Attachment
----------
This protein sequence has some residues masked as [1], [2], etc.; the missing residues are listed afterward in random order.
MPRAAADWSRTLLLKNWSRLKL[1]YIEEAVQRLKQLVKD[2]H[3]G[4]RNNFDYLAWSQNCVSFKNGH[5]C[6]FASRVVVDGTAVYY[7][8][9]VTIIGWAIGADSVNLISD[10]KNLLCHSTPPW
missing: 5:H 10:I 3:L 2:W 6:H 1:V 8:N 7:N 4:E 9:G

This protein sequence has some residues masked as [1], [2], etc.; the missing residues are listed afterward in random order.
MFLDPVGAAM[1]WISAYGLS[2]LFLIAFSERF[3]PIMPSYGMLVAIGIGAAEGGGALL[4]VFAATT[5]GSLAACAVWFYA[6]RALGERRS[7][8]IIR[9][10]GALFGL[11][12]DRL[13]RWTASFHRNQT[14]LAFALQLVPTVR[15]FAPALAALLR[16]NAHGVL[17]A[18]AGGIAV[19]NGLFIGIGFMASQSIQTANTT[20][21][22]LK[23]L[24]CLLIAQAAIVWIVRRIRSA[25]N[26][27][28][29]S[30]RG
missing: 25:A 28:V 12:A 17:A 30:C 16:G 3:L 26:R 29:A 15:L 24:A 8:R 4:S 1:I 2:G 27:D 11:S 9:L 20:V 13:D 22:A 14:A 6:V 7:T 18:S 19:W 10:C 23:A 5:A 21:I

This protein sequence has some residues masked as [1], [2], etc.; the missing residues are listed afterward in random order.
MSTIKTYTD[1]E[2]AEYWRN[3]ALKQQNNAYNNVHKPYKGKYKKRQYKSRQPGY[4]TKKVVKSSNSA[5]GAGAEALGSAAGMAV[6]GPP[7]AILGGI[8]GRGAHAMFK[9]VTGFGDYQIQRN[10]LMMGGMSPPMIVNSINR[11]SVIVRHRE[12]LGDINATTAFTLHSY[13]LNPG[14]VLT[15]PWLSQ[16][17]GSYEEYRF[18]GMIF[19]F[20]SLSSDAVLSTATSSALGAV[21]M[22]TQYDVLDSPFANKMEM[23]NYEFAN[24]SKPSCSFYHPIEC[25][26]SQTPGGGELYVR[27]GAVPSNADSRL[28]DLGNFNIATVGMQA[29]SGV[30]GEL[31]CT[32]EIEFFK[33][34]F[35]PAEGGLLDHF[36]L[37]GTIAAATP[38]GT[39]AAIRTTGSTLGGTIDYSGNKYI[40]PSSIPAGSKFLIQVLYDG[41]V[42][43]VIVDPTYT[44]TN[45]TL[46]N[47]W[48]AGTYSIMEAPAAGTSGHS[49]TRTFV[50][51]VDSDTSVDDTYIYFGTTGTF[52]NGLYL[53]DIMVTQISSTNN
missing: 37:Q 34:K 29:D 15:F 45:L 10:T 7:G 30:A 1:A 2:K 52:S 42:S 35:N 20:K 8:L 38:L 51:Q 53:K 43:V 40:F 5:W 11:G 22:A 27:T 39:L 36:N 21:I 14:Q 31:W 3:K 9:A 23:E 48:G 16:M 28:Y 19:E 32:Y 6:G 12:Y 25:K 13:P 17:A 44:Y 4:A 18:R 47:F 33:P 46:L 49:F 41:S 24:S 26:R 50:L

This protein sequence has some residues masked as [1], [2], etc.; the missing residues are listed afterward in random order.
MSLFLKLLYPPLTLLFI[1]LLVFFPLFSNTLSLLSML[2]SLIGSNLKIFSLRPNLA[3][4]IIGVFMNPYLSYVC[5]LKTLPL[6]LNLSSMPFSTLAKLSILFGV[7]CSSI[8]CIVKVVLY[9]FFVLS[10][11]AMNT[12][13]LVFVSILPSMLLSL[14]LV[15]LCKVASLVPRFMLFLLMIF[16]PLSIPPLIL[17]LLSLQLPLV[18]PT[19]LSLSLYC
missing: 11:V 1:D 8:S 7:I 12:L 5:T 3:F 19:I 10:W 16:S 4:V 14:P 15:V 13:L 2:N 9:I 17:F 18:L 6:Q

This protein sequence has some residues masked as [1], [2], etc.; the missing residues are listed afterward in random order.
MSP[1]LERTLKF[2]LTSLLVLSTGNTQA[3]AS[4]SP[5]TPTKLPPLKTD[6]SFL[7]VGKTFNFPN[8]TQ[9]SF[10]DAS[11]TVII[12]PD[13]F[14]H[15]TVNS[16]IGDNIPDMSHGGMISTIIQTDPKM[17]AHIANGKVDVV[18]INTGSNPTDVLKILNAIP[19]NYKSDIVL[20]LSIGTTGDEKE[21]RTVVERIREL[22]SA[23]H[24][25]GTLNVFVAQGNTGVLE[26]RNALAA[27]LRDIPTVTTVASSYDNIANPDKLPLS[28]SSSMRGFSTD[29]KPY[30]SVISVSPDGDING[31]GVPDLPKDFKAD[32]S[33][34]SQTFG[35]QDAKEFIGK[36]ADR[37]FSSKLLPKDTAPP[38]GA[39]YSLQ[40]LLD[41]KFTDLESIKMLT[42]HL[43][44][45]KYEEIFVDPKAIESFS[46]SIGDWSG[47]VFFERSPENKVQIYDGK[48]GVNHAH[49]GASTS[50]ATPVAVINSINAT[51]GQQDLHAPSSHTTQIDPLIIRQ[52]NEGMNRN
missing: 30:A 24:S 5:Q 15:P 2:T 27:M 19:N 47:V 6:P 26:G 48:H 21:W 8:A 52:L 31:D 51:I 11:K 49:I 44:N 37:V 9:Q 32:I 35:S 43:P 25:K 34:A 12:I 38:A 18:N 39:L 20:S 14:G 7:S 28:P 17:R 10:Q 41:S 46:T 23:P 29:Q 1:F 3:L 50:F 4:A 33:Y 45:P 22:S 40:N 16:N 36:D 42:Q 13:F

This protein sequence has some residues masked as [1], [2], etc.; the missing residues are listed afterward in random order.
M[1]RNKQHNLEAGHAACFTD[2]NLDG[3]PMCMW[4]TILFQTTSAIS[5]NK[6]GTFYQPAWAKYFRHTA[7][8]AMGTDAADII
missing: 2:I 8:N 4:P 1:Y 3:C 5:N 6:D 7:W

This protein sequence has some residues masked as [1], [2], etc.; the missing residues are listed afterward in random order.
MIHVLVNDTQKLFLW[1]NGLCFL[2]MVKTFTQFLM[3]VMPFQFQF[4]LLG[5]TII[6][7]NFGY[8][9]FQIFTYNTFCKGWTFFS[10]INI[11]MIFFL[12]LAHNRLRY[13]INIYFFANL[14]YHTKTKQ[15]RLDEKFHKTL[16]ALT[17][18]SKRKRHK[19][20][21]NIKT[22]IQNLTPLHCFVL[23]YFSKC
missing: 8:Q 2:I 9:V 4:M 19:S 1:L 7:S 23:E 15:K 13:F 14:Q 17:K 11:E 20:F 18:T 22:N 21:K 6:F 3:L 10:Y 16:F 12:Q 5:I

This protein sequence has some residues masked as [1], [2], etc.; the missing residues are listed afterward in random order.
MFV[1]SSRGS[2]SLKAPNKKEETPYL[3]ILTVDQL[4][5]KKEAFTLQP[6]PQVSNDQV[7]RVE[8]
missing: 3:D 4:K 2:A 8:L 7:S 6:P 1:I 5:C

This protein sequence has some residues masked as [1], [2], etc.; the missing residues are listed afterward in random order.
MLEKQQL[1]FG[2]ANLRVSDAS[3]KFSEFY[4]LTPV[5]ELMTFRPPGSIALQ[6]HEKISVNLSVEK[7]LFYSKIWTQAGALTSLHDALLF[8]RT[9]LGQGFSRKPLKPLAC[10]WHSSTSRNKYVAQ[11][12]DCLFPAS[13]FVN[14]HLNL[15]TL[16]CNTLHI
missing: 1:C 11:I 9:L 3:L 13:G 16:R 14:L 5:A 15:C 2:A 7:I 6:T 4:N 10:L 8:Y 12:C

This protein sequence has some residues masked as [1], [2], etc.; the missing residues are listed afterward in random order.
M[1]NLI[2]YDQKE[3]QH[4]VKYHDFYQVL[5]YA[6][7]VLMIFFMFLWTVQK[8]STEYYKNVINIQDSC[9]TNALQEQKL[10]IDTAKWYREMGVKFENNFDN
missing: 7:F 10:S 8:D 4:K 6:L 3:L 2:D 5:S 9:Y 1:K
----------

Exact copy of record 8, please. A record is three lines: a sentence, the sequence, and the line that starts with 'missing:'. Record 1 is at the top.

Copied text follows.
This protein sequence has some residues masked as [1], [2], etc.; the missing residues are listed afterward in random order.
MFV[1]SSRGS[2]SLKAPNKKEETPYL[3]ILTVDQL[4][5]KKEAFTLQP[6]PQVSNDQV[7]RVE[8]
missing: 3:D 4:K 2:A 8:L 7:S 6:P 1:I 5:C